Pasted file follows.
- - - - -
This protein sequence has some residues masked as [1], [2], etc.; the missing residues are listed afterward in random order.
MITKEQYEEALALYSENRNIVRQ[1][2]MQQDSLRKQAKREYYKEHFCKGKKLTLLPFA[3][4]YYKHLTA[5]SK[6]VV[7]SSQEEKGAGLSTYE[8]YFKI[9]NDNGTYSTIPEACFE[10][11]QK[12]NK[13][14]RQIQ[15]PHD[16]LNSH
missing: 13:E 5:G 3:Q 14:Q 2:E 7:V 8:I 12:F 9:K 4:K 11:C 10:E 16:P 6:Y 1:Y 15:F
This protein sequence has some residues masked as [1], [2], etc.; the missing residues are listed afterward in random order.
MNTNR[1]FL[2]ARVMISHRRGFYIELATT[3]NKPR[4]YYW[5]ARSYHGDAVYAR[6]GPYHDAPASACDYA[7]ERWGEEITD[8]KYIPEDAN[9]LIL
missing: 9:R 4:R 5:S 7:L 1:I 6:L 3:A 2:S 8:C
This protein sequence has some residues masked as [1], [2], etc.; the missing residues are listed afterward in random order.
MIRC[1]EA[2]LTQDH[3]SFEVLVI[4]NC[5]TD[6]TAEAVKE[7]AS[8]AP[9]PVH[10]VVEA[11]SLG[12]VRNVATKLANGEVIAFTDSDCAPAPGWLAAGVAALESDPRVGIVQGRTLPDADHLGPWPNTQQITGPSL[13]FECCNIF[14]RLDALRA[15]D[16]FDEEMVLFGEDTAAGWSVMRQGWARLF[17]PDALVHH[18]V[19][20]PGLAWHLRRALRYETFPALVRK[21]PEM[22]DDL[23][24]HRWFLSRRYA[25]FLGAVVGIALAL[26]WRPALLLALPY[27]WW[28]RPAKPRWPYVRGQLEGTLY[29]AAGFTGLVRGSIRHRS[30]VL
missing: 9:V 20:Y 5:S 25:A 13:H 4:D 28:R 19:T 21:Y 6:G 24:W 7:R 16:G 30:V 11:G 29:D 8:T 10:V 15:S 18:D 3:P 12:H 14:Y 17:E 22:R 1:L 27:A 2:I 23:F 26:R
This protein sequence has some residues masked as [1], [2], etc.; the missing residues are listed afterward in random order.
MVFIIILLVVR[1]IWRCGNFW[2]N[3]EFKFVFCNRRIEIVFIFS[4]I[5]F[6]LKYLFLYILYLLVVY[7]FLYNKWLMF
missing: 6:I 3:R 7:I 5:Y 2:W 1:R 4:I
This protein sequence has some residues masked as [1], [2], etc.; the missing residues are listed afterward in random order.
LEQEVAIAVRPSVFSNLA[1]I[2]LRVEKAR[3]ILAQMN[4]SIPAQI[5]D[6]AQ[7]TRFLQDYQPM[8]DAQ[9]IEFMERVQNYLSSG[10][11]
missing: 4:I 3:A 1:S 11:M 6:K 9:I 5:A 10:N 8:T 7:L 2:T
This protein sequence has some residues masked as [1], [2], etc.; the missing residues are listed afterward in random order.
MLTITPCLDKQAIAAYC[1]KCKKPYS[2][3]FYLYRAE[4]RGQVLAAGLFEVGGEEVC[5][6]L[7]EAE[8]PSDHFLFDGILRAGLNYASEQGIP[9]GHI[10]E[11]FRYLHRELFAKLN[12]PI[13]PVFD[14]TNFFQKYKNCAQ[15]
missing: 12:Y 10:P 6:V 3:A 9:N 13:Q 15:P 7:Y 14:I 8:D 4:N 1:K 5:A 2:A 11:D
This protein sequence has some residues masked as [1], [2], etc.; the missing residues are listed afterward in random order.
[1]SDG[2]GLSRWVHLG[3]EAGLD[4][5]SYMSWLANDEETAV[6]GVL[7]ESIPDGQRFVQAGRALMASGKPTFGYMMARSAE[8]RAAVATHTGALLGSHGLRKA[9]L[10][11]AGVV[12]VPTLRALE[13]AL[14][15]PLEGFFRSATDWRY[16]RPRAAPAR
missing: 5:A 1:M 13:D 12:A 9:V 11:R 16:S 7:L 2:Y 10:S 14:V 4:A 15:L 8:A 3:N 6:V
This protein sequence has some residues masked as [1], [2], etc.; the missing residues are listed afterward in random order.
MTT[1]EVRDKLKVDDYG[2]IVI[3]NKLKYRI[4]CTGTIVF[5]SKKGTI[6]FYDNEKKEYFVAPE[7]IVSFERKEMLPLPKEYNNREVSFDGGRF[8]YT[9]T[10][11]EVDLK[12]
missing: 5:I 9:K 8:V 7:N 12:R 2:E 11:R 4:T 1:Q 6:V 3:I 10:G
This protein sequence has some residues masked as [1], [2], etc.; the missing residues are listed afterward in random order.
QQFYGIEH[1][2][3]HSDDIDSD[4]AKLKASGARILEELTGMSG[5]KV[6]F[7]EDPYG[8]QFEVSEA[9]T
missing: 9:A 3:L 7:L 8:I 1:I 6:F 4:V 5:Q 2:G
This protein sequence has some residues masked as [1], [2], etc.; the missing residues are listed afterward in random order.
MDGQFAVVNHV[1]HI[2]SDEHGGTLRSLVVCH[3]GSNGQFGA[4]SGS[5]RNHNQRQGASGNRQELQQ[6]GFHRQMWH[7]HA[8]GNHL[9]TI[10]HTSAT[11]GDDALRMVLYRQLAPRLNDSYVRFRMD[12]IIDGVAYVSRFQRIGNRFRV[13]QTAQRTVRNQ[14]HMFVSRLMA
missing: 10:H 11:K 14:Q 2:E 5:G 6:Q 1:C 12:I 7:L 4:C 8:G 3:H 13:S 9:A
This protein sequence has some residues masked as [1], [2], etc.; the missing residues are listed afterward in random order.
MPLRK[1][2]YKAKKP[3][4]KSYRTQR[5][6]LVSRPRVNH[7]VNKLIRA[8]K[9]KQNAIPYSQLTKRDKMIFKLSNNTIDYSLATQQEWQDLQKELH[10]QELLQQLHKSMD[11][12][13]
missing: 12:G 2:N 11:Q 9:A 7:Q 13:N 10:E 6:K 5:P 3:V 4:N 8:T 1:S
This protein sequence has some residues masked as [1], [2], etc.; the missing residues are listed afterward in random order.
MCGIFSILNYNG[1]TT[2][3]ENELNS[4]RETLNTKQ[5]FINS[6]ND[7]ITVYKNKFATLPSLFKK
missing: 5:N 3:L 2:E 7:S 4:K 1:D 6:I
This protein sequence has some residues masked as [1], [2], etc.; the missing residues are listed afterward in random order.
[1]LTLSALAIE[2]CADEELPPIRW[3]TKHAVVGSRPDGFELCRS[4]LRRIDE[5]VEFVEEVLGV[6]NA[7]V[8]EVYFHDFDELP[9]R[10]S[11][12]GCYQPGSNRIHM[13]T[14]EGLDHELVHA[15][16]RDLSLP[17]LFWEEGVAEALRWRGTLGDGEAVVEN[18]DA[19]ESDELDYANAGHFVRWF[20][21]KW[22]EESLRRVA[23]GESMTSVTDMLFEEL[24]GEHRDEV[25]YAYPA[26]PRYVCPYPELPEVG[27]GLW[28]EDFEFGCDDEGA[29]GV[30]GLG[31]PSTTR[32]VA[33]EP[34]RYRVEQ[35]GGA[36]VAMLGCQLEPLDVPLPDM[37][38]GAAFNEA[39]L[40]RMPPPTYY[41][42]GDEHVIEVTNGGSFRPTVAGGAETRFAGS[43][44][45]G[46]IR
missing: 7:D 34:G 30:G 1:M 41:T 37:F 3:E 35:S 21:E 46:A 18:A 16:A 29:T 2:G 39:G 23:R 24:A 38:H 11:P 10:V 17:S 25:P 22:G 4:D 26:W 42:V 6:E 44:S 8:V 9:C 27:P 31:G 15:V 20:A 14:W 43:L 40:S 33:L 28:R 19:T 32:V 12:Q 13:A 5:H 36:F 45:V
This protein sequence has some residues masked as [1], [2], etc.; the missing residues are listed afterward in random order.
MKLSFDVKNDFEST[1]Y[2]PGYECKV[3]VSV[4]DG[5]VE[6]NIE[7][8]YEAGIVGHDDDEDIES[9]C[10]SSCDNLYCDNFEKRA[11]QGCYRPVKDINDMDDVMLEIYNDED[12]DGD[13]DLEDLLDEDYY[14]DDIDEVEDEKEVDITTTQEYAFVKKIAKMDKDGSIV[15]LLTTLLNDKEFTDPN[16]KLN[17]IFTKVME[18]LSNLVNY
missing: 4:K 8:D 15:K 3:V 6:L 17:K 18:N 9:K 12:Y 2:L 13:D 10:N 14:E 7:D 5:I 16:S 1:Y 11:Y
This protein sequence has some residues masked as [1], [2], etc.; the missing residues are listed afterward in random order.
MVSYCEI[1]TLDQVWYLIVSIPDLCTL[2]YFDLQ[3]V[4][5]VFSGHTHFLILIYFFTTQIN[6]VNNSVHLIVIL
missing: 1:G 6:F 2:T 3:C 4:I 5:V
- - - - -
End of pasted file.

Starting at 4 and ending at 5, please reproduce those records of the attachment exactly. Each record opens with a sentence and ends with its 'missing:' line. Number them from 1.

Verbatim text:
This protein sequence has some residues masked as [1], [2], etc.; the missing residues are listed afterward in random order.
MVFIIILLVVR[1]IWRCGNFW[2]N[3]EFKFVFCNRRIEIVFIFS[4]I[5]F[6]LKYLFLYILYLLVVY[7]FLYNKWLMF
missing: 6:I 3:R 7:I 5:Y 2:W 1:R 4:I
This protein sequence has some residues masked as [1], [2], etc.; the missing residues are listed afterward in random order.
LEQEVAIAVRPSVFSNLA[1]I[2]LRVEKAR[3]ILAQMN[4]SIPAQI[5]D[6]AQ[7]TRFLQDYQPM[8]DAQ[9]IEFMERVQNYLSSG[10][11]
missing: 4:I 3:A 1:S 11:M 6:K 9:I 5:A 10:N 8:T 7:L 2:T